Stephanie Gilmore’s quest for an eighth world crown fell short at the World Surf League Finals before Carissa Moore claimed her fifth world title and Gabriel Medina clinched his third.
World No 1 Hawaiian Moore added to her Olympic gold medal after beating Brazil’s Tatiana Weston-Webb in the final, while Medina edged out fellow Brazilian Felipe Toledo in an epic men’s decider that was briefly interrupted by a shark sighting.
Earlier, Gilmore suffered a shock first-round elimination while Sally Fitzgibbons also missed advancing to the title decider in further heartbreak for Australia. Aiming to move clear of fellow seven-time champion Layne Beachley, Gilmore lost to French surfer Johanne Defay in the revamped one-day format to decide the world champions.
Fitzgibbons eliminated Defay to book a clash with second-ranked Weston-Webb. Fitzgibbons, a three-time runner-up for the world title who narrowly missed an Olympic medal in Tokyo, had the edge before the Brazilian pulled out a late 8.00 ride to take the win.
Gilmore had won her previous three meetings against Defay and had high hopes after winning the most recent event in Mexico. She won at Lowers in 2014, posting a perfect 10 as well as a 9.5 in the final against Fitzgibbons, but was unable to find any waves of that calibre on Tuesday morning at the famed point break.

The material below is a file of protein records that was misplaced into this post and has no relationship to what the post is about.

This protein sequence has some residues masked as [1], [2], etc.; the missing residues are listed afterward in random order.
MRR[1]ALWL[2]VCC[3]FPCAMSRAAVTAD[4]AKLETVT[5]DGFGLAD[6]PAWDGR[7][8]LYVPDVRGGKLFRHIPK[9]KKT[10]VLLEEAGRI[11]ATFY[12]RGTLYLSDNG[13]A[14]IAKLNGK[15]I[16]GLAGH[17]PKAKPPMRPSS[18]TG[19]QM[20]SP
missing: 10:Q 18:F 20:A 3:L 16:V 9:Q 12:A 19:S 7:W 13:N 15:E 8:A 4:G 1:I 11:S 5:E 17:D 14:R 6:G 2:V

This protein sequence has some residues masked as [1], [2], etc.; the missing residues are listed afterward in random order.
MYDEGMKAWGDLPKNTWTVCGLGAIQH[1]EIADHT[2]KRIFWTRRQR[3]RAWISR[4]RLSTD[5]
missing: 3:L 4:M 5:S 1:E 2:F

The 33-year-old’s top score was a mere 3.5 for a combined best-two score of 6.7.
“It’s not my finest moment, that’s for sure,” a shattered Gilmore said. “It was really tough to pick a great wave out there – there was like a rip running through the left and it created some ribs on the right and my whole plan was to stick to the rights and try to pick off a clean one.”
Relishing the high quality conditions which improved through the day, top-ranked Medina took on fellow Brazilian Toledo in an epic best-of-three heat final. No 3 Toledo earlier ousted reigning world champion Italo Ferreira, who was ranked second.
Surfing was paused for 15 minutes during the second heat of the final while a shark was cleared from the competition area. The surfers were hauled onto jet skies and competition.
“A shark has breached the side of the line-up and it’s about six to eight foot so we’re going to search the line-up and make sure it’s gone,” WSL head of competition Jessie Miley-Dyer said.
Coincidentally Mick Fanning was in commentary at time, with retired Australian three-time world champion famously attacked by a during competition at Jeffreys Bay in South Africa.
Fanning was rattled by the attack, which miraculously left him uninjured, but could now joked about it from the broadcast booth. “They’re probably looking for my phone number to light me up – it’s your fault,” he said of the finalists.